Katja Kasperek flies big jets

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  2. Luedenscheid

Created: 01/27/2023, 07:00 a.m

Von: Fabian Paffendorf


Katja Kasperek in the cockpit of an Airbus A320. Ever since she was allowed to inspect an aircraft of this type at the age of eleven, she has been fascinated by the technology. © Kasperek

Today here, tomorrow there – but Katja Kasperek still has no time for jetlag. Born in Lüdenscheid, she has fulfilled her dream and is one of the few women in the world who are allowed to fly an Airbus A320 and a Boeing 757.

Lüdenscheid – It was a long and rocky road to master before the 33-year-old Katja Kasperek was able to take her place in the cockpit in the male domain of aviation. And the career aspirations were clear early on. “When I was eleven, my godmother, who works for Lufthansa, took me to Frankfurt Airport with her. For example, I was able to take a closer look at an Airbus there – and I was lastingly impressed,” says Katja Kasperek.

The look behind the scenes of a working day at the airport laid the foundation for a fascination that has lasted to this day. “As a little girl, there was of course the wish to stroll through the airport in one of those beautiful uniforms at first, but little by little it turned into the dream of sitting in the cockpit of an airplane to steer such a machine.” , says Kasperek. After graduating from high school in 2009, what followed was an application for admission to the Lufthansa flight school, the European Flight Academy.

The woman from Lüdenscheid applied in the traditional way – but did not pass the admission to pilot training. Time to get a Plan B out of the drawer: So the Lüdenscheid native enrolled at the University of Heidelberg to study law. Some time passed, but not the dream of flying. In a roundabout way, Katja Kasperek says, she then found out that there was a private flight school in Nuremberg where her wish for training was to be fulfilled.

Credit taken for training

“The next hurdle was that the training was quite expensive. At that time it cost around 65,000 euros. So I had to take out a loan where my parents stood surety for me at the bank,” the 33-year-old looks back. But before you could actually get behind the wheel of a single-engine fan gun for the first time, there were numerous hours of theory and simulator training. “The training included 14 theoretical subjects and an exam that had to be passed before the practical training,” explains Kasperek. And right in the middle of the training – the flight school went bankrupt. “I then completed my training at another school in Mülheim an der Ruhr,” says Katja Kasperek.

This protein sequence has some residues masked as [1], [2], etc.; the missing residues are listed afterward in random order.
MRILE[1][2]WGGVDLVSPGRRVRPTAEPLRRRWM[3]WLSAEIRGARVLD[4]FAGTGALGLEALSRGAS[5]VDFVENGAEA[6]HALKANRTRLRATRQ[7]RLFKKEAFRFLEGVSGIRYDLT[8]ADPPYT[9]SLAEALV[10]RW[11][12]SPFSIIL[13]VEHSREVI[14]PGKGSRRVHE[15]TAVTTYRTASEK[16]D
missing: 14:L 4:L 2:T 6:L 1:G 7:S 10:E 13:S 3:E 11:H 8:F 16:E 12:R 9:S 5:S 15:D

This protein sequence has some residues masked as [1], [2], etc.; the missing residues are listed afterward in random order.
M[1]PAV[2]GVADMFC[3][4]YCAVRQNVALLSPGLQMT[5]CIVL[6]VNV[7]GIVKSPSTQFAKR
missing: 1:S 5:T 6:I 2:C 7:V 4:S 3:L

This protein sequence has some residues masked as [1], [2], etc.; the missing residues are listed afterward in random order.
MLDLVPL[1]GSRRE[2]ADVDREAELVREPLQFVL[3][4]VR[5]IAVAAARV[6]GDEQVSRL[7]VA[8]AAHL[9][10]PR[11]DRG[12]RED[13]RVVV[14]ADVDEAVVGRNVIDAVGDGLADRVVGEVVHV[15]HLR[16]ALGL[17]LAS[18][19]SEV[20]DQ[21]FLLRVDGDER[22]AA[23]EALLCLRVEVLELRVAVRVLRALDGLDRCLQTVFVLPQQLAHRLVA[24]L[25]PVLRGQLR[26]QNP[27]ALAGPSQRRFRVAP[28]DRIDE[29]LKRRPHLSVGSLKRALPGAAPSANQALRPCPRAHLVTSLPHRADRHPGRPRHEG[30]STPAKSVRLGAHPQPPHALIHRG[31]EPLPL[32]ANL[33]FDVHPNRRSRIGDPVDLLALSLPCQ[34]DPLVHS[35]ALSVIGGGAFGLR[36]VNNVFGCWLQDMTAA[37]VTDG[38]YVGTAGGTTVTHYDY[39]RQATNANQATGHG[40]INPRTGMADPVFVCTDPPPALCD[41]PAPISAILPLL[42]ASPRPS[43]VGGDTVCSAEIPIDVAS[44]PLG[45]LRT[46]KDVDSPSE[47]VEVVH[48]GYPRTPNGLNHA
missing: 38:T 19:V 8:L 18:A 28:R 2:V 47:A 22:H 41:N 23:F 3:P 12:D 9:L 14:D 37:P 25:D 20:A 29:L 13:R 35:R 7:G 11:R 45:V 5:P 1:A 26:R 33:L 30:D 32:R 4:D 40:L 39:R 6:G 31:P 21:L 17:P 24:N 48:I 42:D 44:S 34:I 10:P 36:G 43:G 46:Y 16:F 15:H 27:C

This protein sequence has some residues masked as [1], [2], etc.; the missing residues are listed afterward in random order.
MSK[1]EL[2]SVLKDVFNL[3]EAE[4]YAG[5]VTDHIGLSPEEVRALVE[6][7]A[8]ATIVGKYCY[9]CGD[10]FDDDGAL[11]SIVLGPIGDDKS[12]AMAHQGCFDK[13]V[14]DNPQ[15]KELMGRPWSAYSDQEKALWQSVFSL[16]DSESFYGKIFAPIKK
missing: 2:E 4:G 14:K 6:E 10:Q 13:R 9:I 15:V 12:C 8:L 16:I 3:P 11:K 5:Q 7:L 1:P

However, the pilot’s license at that time was by no means a guarantee that you could also take up a job as a pilot. “The economic crisis intervened, it was difficult to get a job. And that’s why she initially ended up with the ground staff at Cologne Airport. It was only in 2017 that she took off for the first time with a passenger plane. “I got a job at Air Hamburg through an acquaintance, where I was able to fly a Beechcraft King Air 200 as a freelancer.” During this time, however, she continued to diligently send applications to various airlines in order to find permanent employment. It then worked with Niki Lauda’s airline, Fly Niki.

The joy of finally being able to fly the beloved Airbus A320 did not last too long, however, because the airline went bankrupt at the end of 2017. “In 2018 I’m with the Germania airline. And it went bankrupt in 2019. So it was time to look for a job again,” says Kasperek. She continued to fly passenger planes – with SAS Scandinavian Airlines, based in London. The corona pandemic came in 2020. And with it the extensive shutdown of passenger air traffic.

Corona time awakened the idea of ​​a professional reorientation

“For more than 18 months I received a kind of short-time work allowance, sat at home and didn’t know how to continue. As unstable as the job was, I then decided to turn my back on aviation and applied to the Federal Police,” says Kasperek. In the end, however, the young woman was not able to complete the planned change of course, because a job above the clouds tempted her, from which she expected a certain degree of stability.

In 2021 Katja Kasperek became a freighter pilot on a Boeing 757 operated by DHL Air UK. Due to the consequences of Brexit, the DHL airline was then divided into different companies, so that the woman from Lüdenscheid has been flying for DHL Austria since July 2022. Since then, it has regularly transported 28 tons of parcels across Europe’s airspace. “Now I hope that I’ll still have the same employer in 25 years’ time,” says Katja Kasperek.

In 2017, the 33-year-old was able to fly an Airbus herself for the first time.  Today she steers a Boeing 757 for DHL Austria.
In 2017, the 33-year-old was able to fly an Airbus herself for the first time. Today she steers a Boeing 757 for DHL Austria. © Kasperek

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